“Iwanted to see my grandmother’s hands in the dirt,” says artist Hera Ford, explaining why it was that she first began drawing flowers. While a student at the Rhode Island School of Design, Ford had started recording her grandmother’s stories about growing up on a sharecropping plantation in Mississippi. On a visit to her grandmother’s present-day home in Gary, Indiana, Ford brought along an array of favorite flowers to plant—lilies, roses, tulips, hydrangea; as they knelt on the ground, working alongside one another, Ford was struck by how deeply that lost land in Mississippi lived on in her grandmother’s memories, which were now becoming her own.
Ford took out her charcoal pencil and began sketching. “I work a lot in black and white,” she says. “I love the starkness, the honesty and rawness, the playfulness.” She hand-printed her first floral pattern, named “Come Back As A Flower” in homage to the Stevie Wonder song, onto a dress for her senior thesis in 2020; it caught the eye of the creatives at Schumacher, and a collaboration was born. Ford created the rest of her collection while filming a documentary in Guatemala and journeying with her grandmother and several other family members to their ancestral Ghana, where Ford spent a month apprenticing with traditional batik artists.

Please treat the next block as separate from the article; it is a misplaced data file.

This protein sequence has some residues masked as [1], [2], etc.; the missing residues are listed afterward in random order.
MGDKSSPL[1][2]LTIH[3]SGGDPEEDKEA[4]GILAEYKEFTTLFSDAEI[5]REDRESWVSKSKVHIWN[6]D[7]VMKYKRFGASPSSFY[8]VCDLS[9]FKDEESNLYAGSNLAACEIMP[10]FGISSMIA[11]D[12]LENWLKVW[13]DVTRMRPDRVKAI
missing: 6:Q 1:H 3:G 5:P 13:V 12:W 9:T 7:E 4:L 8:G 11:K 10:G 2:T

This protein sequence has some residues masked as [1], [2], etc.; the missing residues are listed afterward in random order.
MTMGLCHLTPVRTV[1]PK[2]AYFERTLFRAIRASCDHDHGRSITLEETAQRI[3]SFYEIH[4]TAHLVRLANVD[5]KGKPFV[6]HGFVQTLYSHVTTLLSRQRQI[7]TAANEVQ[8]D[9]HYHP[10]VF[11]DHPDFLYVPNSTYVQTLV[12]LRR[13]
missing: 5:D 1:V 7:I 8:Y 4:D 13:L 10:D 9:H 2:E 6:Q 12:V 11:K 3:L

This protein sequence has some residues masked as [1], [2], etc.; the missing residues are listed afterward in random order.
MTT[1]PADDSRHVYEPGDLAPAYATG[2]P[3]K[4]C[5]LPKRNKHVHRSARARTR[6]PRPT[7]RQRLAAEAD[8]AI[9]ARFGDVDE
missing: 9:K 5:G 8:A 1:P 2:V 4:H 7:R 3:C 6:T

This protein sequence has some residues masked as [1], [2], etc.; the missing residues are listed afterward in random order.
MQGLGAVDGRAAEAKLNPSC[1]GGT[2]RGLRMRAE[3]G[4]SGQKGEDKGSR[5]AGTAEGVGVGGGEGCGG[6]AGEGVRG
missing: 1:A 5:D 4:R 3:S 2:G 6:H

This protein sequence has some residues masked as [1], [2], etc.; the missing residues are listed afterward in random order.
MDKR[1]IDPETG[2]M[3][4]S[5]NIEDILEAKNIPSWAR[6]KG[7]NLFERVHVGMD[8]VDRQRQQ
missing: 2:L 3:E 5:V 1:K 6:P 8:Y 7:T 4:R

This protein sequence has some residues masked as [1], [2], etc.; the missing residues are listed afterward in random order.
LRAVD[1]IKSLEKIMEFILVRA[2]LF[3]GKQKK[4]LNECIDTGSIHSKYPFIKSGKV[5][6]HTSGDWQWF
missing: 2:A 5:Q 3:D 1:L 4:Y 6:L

“Traveling and looking at flowers in conversation with the land is so important to me,” Ford says. “I can see my grandmother, and her grandmothers, in the collection. They work through my hand.”
THIS STORY ORIGINALLY APPEARED IN THE FALL 2022 ISSUE OF FREDERIC. CLICK HERE TO SUBSCRIBE!